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School district to raise $6.5M

Posted: June 24, 2008 1:27 a.m.
Updated: August 25, 2008 5:02 a.m.

• Castaic Mello-Roos properties to provide income, but that doesn't guarantee new high school will be built

The Hart district expects to pull in $6.5 million from property in Castaic, but that money won't necessarily go toward the community's much-needed high school.

Following a lengthy legal process which included public hearings and an election, the William S. Hart Union High School District governing board has created a Community Facilities District that encompasses the Los Valles neighborhood in Castaic's Hasley Hills area. Developer Dan Palmer is planning to bring a golf course to the community and sell large custom lots.

Since the lots have not yet been sold, it may take a while for the money to make it into district coffers.

"We're in the early stage of this, and it will take a while to get everything together to sell those bonds," said Sue Guthrie, chief financial officer for Hart district.

The district will need to assemble a team to administer the process, according to Hart district Chief Operations Officer Rob Gapper.

The Community Facilities District Act, also known as the Mello-Roos Act, was enacted in 1982 and allows local government agencies to form Community Facilities Districts as a means of obtaining community funding. The facilities district seeks financing through the sale of bonds for the purpose of financing certain public improvements, including schools.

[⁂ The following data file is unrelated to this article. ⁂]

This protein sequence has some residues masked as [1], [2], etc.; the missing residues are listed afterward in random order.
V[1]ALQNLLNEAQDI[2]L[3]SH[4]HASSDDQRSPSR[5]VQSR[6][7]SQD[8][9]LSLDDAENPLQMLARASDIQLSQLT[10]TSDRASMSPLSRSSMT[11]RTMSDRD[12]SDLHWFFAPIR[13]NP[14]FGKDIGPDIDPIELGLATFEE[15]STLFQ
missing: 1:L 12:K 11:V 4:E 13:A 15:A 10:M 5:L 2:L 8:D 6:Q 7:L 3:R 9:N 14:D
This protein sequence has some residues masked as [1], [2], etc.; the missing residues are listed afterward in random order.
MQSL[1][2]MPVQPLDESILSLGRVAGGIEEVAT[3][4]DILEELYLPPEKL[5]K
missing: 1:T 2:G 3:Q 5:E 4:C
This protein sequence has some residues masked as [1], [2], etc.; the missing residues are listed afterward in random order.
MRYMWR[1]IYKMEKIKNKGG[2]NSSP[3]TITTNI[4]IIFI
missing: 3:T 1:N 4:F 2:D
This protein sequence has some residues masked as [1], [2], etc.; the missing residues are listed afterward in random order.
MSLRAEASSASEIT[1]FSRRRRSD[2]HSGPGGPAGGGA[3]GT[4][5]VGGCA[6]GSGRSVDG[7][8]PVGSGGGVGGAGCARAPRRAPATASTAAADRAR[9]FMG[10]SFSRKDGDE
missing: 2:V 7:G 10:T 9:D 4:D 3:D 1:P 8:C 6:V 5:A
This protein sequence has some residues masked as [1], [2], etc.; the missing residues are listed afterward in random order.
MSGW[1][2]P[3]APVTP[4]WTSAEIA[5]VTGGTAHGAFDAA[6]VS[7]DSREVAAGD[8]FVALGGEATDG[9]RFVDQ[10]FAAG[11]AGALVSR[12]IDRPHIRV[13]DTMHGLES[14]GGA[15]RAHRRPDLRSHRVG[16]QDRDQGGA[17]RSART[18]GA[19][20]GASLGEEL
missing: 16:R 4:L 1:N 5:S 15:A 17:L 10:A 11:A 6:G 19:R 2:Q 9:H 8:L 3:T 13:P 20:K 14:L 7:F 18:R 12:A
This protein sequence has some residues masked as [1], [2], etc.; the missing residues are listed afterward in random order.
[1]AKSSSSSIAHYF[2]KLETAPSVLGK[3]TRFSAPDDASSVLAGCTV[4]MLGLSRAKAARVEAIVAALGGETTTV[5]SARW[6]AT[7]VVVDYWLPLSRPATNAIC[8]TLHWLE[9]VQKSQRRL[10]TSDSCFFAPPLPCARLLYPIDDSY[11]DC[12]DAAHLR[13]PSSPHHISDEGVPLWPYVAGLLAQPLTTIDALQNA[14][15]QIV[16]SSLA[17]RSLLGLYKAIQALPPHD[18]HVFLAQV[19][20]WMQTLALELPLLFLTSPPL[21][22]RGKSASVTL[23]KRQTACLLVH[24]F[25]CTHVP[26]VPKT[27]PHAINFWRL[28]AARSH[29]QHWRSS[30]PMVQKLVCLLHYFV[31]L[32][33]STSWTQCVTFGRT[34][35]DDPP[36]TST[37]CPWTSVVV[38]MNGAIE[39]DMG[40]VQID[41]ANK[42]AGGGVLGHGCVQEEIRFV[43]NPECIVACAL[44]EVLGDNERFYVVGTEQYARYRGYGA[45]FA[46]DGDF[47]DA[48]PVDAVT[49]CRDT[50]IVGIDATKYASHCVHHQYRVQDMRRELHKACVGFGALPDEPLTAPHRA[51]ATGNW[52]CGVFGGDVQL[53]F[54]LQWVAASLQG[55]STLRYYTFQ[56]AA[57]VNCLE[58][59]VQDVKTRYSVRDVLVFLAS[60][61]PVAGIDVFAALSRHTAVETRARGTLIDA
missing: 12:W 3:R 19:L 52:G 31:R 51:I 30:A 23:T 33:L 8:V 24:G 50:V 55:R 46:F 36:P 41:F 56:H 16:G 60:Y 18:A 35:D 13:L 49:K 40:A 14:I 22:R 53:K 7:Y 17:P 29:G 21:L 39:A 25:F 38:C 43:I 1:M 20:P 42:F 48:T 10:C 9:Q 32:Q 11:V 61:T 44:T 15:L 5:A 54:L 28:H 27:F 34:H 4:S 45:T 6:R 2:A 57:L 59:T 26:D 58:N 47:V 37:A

Gapper said the money would be used for school construction to meet the needs of the growing number of students in the Hart district.

"It's possible that it could be used for the modernization projects, but I don't think it's going to arrive in time," Gapper said. "It could go to a high school in Castaic, or it could go to those schools that are currently housing the Castaic students. It could go anywhere in the district.

"We have to put together a team to determine when we would issue the bonds, and we haven't done any of that yet," Gapper said. "We would probably wait until some of those lots are sold to issue bonds, and that might take a while in this market."

With the recent budget cuts the district has been forced to make, the money will be welcomed, he said.

"It's actually coming at a very good time - we're just not sure when we're going to get it or how much it's going to be," he said.


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